Tuesday 14 May 2019

A Deep Purple Haze

Kent 14th May 2019

Yesterday was all about recovering from a seven and a half day week and there may just have been a bit of GoT binging while slumped, sloth like on the sofa.

This morning I felt slightly more with it and after the rush hour I headed south of Maidstone to search out Marden Meadows KWT reserve and its fields of Green Winged Orchids.  Despite being a relatively common and prolific species, I cannot honestly ever remember seeing them before.

The local back roads did their best to thwart me with seemingly everyone ‘closed except for access’ regardless of the direction of attack and diversion signs that certainly did not aid in any way. Ten minutes of circling and eventually ignoring a road closed sign and I was there to be greeted by a massive field of swaying Buttercups and male Bullfinch than bimbled past my window.

I made my way around this meadow passing a couple of orchid spikes on the way but a purple haze in the next one drew me on and through a gate where I was greeted by a swathe of deep purple splashed amongst the vibrant Buttercups.

I spent the next hour by myself in this most magical of meadows crouching down to check out a different colour variant one minute and taking in the whole vista the next. If only it had been scented too.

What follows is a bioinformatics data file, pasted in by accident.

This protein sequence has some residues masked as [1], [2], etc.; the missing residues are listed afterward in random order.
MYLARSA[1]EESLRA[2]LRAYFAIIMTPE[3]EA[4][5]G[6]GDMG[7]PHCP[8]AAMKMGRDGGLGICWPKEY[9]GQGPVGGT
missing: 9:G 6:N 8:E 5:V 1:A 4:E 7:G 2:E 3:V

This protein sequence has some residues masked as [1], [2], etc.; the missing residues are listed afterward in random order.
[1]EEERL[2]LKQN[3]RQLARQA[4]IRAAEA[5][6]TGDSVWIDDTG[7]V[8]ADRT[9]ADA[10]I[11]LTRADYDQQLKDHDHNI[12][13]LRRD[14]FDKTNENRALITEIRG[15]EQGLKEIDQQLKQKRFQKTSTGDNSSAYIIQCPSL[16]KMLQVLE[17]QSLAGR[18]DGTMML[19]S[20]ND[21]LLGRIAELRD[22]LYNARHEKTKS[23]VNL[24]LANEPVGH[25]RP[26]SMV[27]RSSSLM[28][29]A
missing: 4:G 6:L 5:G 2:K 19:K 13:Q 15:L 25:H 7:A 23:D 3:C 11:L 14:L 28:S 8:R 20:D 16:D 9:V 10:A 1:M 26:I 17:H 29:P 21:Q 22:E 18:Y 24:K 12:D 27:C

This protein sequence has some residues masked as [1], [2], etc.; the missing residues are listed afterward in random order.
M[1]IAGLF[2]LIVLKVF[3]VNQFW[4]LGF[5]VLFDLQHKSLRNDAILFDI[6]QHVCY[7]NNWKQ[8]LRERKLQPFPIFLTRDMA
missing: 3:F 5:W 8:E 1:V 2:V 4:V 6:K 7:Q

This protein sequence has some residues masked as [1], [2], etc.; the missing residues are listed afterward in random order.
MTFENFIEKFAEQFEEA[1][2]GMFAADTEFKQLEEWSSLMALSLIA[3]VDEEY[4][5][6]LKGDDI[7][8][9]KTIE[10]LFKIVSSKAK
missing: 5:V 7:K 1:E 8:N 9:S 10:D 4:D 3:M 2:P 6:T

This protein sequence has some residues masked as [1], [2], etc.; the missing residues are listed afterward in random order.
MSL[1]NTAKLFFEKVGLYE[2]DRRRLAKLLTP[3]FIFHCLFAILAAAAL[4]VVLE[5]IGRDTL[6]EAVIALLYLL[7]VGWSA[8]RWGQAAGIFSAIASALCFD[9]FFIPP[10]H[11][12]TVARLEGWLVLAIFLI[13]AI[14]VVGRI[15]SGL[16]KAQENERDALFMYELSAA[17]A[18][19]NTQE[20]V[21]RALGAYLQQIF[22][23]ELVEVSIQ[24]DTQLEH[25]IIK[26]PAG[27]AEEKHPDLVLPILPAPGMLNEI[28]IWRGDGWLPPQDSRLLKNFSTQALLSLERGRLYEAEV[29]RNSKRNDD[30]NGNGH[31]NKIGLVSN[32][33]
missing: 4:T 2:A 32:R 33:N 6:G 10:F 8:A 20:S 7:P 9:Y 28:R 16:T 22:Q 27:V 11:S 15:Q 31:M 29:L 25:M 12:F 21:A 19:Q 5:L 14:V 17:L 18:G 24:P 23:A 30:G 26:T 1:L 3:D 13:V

I shall try to group them into some semblance of colour type as they ranged from various purple shades through lilac and every shade of pink through to snowy white. Some were plain, others well marked with spots and paler inner centres, some the green lines stood out and in others they were barely noticable. Bewildering in their diversity.




And a magical White:

Yellowhammers and Reed Buntings sang in the hedgerows and Buzzards mewed overhead.  Ancient stag Oaks, mostly long dead dotted the edges of the dew ponds that contained Moorhens and Coots at the very least but I was disappointed to not find one dragon or damsel and a solitary Small Copper was the only butterfly seen. A couple of young Wild Service Trees were a pleasing find and Bugle and Stitchwort flourished around the meadow margins.

Wild Service Tree



Pleased with my rewards I wended my way north east to Hollingbourne to find the track up onto the North Downs where I have been told a butterfly haven exists but despite my efforts there was not a butterfly to be seen and I suspect I am just a smidgen too early in the season for the first Adonis and friends.  It was not a wasted effort as the views offered to the south and east were immense and somehow even the M20, Eurostar and local railway were all secreted away in valley bottoms. 


The Oak and the Yew

All Saints Church, Hollingbourne - some lovely mature Copper Beeches

Oxslip I think

Hounds Tongue

Crosswort - thanks Enid
I sat on a chalk bluff and watched the world go by; I could see for miles but the sky was almost birdless.  A Skylark sang behind me but other than a couple of Jackdaws I did not see another bird above the tree line.  Where were the soaring raptors or startled Woodpigeons or even gulls heading back to the coast?

The retort of multiple bird scarers designed to put off non-existent Woodpigeons from the pea fields broke through my slightly depressing reverie and I scrambled back down the slope and headed for home...

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